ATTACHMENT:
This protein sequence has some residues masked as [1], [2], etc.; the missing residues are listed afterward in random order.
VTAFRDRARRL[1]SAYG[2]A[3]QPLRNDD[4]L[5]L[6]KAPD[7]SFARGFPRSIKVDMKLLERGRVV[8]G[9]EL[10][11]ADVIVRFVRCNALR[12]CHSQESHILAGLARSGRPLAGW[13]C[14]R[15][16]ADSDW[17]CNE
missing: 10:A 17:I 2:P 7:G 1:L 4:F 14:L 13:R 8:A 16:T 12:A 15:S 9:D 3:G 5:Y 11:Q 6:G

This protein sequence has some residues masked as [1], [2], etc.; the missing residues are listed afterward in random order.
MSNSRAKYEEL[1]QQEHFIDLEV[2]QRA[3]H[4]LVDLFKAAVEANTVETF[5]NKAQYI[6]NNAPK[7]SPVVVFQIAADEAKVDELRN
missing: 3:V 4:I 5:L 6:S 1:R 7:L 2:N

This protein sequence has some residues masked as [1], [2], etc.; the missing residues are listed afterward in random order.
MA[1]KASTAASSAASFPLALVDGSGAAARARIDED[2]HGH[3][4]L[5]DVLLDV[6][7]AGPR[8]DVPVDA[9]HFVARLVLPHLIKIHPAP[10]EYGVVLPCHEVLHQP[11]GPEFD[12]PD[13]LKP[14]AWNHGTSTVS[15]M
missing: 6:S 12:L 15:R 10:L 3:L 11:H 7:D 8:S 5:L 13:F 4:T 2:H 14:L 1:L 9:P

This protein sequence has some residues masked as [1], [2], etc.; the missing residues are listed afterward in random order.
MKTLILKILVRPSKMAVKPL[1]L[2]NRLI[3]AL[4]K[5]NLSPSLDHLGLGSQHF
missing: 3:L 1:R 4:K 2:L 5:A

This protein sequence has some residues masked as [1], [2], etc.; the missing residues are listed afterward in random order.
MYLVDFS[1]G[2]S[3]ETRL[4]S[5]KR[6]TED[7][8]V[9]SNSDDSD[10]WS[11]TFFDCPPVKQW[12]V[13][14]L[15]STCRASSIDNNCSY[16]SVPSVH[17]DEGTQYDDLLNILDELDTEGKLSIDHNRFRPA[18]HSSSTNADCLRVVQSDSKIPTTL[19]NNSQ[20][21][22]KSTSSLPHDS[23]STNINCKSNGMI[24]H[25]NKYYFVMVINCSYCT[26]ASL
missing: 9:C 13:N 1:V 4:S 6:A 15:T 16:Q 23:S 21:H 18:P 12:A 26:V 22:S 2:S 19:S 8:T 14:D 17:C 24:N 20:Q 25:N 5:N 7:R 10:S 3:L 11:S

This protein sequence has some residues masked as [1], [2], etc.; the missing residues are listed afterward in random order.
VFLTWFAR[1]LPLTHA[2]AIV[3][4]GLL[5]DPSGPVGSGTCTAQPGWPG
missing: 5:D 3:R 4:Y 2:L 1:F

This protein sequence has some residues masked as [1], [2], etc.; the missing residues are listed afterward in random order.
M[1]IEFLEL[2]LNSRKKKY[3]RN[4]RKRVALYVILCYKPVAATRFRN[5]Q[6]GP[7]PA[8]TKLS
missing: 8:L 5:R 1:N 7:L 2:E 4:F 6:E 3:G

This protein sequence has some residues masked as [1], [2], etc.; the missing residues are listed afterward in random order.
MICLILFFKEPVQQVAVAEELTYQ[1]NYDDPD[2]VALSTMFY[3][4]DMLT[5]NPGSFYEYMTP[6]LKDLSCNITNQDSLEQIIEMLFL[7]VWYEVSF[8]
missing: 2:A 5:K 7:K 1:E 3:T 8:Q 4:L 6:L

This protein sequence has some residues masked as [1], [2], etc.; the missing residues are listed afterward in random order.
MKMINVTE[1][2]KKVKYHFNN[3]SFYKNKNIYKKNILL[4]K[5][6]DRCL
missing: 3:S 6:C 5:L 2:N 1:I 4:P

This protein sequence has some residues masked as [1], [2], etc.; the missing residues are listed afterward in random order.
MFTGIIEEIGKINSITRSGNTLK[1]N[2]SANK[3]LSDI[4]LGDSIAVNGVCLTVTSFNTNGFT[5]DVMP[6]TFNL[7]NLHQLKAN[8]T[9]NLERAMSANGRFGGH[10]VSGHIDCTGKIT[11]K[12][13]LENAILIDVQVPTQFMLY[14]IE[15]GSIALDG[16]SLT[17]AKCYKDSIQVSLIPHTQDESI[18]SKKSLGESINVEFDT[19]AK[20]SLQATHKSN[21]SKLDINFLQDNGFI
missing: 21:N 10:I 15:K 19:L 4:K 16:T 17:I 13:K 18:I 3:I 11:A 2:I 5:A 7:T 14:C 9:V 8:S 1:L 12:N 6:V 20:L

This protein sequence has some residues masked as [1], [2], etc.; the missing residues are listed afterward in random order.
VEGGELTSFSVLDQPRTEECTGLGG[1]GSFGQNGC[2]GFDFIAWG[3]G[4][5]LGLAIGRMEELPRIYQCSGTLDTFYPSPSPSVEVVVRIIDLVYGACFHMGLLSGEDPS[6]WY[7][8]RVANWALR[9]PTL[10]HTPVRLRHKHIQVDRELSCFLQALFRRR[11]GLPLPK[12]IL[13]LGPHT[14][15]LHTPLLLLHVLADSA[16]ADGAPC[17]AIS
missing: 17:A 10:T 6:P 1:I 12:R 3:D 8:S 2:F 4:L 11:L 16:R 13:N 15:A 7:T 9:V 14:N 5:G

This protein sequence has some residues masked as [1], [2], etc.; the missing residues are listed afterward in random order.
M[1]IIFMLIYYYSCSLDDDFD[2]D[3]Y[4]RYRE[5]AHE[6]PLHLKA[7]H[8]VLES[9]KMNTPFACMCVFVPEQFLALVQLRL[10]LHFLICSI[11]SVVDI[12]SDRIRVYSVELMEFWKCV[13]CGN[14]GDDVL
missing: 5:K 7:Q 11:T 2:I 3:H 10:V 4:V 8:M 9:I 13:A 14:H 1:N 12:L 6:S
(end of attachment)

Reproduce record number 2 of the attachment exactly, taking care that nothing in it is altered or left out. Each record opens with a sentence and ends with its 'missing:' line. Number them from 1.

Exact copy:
This protein sequence has some residues masked as [1], [2], etc.; the missing residues are listed afterward in random order.
MSNSRAKYEEL[1]QQEHFIDLEV[2]QRA[3]H[4]LVDLFKAAVEANTVETF[5]NKAQYI[6]NNAPK[7]SPVVVFQIAADEAKVDELRN
missing: 3:V 4:I 5:L 6:S 1:R 7:L 2:N